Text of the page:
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Watch Business Grows By The Minute

August 1, 1995

When you’re running late for work and desperate to know the time, does it really matter whether your watch is a $100,000 diamond-encrusted Piaget or a $5 no-name piece of Malaysian plastic?

Absolutely.

Your watch tells more than the time. It tells the world who you are _ or who you want to be. Your watch is more than a digital or analog movement, a crystal and a strap. It’s YOU.

That’s exactly how the people who make and sell watches want you to see their timepieces.

When consumers buy a Rolex, Movado or Fossil, ``they’re buying a design, they’re buying that look, they’re buying that history,″ said Joe Thompson, editor-in-chief of Modern Jeweler magazine.

One of the hottest looks today is sport watches, which are water-resistant and with chronographs and other features, said Bea Spiech, a merchandising manager at R.H. Macy & Co. Inc.

``The more you have on it, the better,″ she said.

Designer watches _ with names like Guess and Swatch _ get hotter and hotter. Even Timex, once hawked by the sonorous tones of John Cameron Swayze, is a top seller.

Watches are such big business that this summer, Macy’s devoted a 32-page catalog almost entirely to watches. All the big names were included, from the Tag Heuer on the cover to Raymond Weil, Gucci, Hamilton, Tissot, Swiss Army, Bulova, Seiko, Casio and more.

Everyone wants to sell watches. Carolee, a popular costume jewelry manufacturer, now sells watches. Companies that don’t make watches, like underwear manufacturer Joe Boxer or outdoor shoemaker Timberland, want their names on one.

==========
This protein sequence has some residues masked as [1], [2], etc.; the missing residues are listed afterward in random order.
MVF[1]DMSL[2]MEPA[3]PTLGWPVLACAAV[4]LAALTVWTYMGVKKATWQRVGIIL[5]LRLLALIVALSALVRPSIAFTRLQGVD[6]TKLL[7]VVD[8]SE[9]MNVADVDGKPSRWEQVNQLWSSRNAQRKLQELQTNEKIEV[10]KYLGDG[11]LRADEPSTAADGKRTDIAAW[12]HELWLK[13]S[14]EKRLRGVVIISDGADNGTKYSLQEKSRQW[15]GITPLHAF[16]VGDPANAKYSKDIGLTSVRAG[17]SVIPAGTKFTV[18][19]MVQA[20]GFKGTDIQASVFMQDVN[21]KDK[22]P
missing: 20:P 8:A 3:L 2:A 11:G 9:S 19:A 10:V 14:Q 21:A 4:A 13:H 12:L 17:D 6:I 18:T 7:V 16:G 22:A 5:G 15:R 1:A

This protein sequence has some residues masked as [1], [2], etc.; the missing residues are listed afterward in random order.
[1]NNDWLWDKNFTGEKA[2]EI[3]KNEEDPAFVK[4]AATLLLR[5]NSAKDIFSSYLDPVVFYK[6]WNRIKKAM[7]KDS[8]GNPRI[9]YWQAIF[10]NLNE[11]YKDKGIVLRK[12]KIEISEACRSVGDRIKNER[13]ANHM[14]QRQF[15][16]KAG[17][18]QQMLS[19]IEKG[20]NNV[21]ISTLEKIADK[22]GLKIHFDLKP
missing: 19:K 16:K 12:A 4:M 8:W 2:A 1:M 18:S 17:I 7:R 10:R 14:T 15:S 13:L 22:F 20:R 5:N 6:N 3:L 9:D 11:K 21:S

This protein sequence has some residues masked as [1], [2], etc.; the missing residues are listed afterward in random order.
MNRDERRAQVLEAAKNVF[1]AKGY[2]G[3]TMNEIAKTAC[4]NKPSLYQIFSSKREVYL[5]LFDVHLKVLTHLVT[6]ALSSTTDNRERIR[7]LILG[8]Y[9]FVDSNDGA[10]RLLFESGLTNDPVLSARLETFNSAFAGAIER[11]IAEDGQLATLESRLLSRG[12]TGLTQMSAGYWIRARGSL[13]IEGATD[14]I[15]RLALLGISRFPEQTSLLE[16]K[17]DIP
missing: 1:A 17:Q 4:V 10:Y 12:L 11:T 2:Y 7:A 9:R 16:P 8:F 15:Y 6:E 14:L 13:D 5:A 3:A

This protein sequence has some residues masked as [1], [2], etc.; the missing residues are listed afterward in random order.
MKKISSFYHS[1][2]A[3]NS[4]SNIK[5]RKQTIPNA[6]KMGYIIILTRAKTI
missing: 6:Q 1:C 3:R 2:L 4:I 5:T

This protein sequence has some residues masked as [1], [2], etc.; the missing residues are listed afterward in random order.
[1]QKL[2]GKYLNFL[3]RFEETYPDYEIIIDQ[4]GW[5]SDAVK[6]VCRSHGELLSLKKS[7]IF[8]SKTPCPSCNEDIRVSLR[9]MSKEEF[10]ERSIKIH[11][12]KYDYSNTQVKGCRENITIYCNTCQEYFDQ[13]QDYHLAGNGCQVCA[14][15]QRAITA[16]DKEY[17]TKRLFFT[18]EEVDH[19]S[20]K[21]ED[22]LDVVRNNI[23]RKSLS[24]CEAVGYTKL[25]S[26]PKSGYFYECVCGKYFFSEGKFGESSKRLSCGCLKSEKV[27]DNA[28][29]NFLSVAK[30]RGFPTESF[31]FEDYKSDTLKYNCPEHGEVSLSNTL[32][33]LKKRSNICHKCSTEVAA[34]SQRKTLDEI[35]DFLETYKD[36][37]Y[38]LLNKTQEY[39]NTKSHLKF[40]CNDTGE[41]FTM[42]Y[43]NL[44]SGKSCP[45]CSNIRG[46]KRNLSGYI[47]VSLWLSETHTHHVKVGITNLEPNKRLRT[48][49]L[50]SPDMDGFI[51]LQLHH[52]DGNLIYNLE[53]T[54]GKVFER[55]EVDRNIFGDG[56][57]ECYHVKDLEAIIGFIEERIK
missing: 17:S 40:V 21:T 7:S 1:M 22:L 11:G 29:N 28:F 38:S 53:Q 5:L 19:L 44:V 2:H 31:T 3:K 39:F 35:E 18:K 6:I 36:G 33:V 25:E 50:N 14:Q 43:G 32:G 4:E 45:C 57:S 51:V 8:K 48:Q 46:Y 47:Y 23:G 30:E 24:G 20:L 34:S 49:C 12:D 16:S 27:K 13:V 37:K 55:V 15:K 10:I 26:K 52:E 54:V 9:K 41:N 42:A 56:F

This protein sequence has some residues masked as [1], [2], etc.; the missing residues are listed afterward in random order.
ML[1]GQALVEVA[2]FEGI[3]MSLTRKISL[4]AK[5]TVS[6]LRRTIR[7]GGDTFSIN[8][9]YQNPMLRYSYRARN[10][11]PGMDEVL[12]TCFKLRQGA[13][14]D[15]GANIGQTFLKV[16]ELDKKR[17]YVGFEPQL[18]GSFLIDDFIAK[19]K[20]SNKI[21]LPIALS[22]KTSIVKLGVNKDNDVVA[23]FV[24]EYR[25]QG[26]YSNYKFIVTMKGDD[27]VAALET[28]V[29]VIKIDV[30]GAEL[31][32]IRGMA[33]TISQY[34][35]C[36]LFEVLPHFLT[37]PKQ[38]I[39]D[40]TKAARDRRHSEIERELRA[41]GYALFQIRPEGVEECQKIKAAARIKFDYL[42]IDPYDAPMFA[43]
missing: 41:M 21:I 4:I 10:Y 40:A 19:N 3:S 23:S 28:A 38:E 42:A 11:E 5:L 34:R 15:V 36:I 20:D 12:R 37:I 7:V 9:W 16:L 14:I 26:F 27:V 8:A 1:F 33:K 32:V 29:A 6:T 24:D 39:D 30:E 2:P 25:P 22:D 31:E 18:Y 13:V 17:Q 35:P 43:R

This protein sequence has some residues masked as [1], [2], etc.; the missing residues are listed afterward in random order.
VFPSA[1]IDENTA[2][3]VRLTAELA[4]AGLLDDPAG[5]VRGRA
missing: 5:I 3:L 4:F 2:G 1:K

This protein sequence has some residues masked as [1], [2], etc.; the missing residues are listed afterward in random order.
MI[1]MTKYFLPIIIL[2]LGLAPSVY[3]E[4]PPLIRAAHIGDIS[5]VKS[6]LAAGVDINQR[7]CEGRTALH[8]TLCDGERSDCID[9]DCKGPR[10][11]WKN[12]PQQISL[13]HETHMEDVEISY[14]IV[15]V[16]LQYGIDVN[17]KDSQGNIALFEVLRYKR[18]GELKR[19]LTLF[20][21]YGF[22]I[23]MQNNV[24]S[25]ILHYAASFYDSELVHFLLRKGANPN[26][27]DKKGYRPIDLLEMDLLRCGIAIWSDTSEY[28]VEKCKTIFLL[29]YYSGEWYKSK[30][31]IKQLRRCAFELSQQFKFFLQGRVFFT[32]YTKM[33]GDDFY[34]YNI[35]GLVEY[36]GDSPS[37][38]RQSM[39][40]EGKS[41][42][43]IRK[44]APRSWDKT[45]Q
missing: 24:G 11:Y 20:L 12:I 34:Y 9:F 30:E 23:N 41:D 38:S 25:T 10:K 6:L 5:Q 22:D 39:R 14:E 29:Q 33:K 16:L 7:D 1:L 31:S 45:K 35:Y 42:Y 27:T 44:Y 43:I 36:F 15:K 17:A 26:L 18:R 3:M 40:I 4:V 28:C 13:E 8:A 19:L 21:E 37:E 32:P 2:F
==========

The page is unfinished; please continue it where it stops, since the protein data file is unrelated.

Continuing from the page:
It’s hard to say how big the business is. Thompson estimates 900 million watches worth $20 billion are produced globally each year. But because there are ``millions of watches no one has ever heard of″ coming out of factories in Asia, and millions produced by private companies that don’t report sales figures, no one knows for sure.

Watches with well-known names comprise a fraction of the industry although they’re the ones that get all the attention.

It used to be that watches were utilitarian. You used them so you could get to work or school on time. You got a nice watch when you graduated high school, but it wasn’t a big status symbol.

The conspicuous consumption of the 1980s changed the watch business. Along with flashier cars, stereos and clothes, people started coveting and buying watches with names.

Anthony D’Ambrosio, a spokesman for Tourneau, a retailer with stores in New York, Florida and California, said expensive watches helped the middle class person ``look like part of the upper class.″

A high-quality, expensive watch was always important to the wealthy person, but the rest of us didn’t see it as a wardrobe essential until the ’80s, he said.

During the 1970s, the middle class aspired to Seiko and other Japanese watches. In the ’80s, Swiss watches regained appeal.

Swiss-made brands like Rolex and Cartier were long admired and coveted for quality and style. But other names, like Movado, were little known in this country _ until savvy marketing campaigns created another generation of must-have watches.